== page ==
I had a hard time understanding his dislike for it then. I guess I was still a sturdy dreamer. Here is what I realize now: when we can easily see God’s power and strength and glory in those precious moments of clarity, when God gives us a revealing moment to understand His true nature, it’s easy to ride on the confidence of that moment into promises of faithfulness that our own power and strength can’t keep. We think we can follow Him anywhere. And if the life of discipleship were all radiance, we could. But the road to the crucifixion quickly becomes dark. When Jesus calls us to discipleship, He says, “Pick up your cross and follow Me.” That road is not one of uninterrupted radiance. It is a road of trust. It is a road where our confidence in self dies, so that confidence in Him is all that remains. I have never heard this road spoken of as easy. And like all of us who answer the call to follow Him, Peter learns it soon enough. In a courtyard where he tries to follow Jesus, even from a distance, Peter’s confidence is broken. He denies Jesus so easily, not just once but three times. In that moment Peter’s self-confidence is crucified.

I love that Jesus gets this about Peter before Peter ever does. Jesus sees the truth in Peter before the denial ever happens. But what is more, Jesus sees in that heartbreaking denial the birth of real confidence, the kind that is the gift of the Holy Spirit, a confidence in God’s grace and power to redeem that moved a crowd of 3000 to accept Jesus as their risen Lord and Savior. I love that Jesus brings beautiful endings to our stories of brokenness. I love that we can trust Him to bring His glory out of our moments of heartache, loss, and sadness.

Another song comes to mind. I learned it when I was working as a summer intern for a youth group during college. It’s words go like this:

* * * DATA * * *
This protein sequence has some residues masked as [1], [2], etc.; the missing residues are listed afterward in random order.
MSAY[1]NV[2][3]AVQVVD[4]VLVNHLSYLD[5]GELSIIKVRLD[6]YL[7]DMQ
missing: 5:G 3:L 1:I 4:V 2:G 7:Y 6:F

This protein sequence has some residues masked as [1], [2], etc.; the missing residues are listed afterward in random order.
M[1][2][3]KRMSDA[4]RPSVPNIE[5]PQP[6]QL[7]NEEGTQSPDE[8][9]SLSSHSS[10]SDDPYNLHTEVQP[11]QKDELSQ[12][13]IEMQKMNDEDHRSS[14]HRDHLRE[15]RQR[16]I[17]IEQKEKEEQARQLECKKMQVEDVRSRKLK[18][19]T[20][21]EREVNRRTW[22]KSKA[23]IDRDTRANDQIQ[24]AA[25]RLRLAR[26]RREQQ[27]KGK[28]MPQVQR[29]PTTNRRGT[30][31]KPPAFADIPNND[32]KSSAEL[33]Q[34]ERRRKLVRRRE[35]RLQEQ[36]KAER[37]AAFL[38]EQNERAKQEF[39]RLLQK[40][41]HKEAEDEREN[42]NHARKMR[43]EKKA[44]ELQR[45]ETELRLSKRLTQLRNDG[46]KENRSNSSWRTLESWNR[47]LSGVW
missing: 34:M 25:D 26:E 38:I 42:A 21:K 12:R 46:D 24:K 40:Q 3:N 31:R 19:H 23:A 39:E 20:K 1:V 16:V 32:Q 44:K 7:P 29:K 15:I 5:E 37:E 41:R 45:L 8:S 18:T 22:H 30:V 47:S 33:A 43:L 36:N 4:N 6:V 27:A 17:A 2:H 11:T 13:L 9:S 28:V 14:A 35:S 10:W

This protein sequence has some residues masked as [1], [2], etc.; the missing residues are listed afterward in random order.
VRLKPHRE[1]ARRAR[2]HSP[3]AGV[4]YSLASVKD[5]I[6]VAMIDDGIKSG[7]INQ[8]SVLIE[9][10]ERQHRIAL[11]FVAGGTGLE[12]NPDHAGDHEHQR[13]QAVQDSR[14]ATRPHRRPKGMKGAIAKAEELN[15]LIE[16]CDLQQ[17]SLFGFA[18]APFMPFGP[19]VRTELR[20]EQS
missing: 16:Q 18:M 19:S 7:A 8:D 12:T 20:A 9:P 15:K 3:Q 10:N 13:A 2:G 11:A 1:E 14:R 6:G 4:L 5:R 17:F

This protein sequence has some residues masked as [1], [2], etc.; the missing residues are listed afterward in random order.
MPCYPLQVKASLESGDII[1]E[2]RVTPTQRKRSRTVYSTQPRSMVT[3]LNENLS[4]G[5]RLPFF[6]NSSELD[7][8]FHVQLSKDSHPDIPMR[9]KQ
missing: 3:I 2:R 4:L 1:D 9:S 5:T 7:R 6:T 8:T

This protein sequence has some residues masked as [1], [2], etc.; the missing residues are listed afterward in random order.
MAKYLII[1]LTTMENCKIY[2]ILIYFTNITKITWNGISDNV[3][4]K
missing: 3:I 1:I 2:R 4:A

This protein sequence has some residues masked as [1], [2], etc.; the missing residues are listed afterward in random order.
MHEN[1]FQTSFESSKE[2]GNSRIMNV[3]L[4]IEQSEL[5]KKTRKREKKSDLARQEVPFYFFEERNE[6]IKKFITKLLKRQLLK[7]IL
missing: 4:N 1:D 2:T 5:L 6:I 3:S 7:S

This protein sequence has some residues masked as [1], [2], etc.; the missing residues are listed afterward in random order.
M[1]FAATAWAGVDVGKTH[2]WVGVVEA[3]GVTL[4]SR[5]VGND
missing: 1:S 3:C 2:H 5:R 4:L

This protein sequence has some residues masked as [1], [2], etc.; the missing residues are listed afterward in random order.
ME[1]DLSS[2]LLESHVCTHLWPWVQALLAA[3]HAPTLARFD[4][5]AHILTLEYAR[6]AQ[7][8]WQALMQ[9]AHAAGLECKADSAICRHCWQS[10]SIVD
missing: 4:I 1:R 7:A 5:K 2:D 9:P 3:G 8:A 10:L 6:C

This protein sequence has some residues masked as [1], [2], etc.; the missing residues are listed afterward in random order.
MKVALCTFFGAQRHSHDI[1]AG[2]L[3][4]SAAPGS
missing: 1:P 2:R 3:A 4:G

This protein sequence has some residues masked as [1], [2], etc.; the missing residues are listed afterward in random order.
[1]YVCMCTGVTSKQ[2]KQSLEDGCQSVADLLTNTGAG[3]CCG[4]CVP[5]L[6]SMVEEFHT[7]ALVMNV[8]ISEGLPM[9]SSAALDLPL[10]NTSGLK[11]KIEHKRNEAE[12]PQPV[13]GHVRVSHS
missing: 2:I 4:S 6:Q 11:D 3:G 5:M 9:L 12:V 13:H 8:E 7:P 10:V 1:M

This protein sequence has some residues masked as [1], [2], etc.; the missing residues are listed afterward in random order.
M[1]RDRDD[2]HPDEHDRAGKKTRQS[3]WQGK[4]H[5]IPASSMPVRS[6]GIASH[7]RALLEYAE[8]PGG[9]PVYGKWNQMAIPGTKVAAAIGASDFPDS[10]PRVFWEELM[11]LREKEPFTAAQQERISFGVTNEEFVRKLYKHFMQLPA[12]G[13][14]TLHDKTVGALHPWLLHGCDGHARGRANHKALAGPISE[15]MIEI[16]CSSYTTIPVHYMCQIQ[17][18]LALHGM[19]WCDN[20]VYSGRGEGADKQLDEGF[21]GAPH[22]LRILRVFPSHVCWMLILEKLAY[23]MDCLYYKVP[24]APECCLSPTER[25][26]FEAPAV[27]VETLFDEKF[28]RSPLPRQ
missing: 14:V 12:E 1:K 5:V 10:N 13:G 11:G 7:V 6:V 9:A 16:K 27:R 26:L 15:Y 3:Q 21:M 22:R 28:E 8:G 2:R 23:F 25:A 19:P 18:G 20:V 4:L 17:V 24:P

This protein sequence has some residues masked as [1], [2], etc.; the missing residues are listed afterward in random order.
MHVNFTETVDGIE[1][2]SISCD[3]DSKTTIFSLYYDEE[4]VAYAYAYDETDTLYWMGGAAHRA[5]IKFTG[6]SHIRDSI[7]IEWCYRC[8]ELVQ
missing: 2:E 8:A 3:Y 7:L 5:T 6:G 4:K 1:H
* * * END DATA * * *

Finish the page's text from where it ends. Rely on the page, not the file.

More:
“We believe in God, and we all need Jesus, ‘Cause life is hard, and it might not get easier. But don’t be afraid to know who you are, and don’t be afraid to show it. If you believe in God, if you say you need Jesus, He’ll be where you are, And He never will leave you. Sing to me now words that are true so all in this place can know it. We believe in God, and we all need Jesus.”

It is a better song. We have no way of knowing what will come. Sometimes it is impossible to see the Via Dolerosa that lies ahead. But we can trust that Jesus walks every part of that road with us. We can be assured that He will never ask us to walk a road that He hasn’t walked before us to prepare the way. We can also rest in His promise to never leave us nor forsake us, to walk every step of the way with us. Finally, we can trust that He will bring forth His glory in the very part of our journey that grieves us the most. His resurrection is a promise of redemption that touches every part of our walk with Him. Praise the Lord! So this is my Lenten reflection today. I want to sing a better song: not to put confidence in the flesh, which I know is weak; but to walk with courage into the unknown because I know He walks with me and His strength is made perfect in my weakness.

Dear, precious ones, my prayer for you is that you will live and walk fearlessly, unafraid to be true to the persons He made you to be. Because He truly is where you are, He love loves you, and He gives you every Strength you need to courageously walk forward. And for the record, I love you too.

This is me trusting,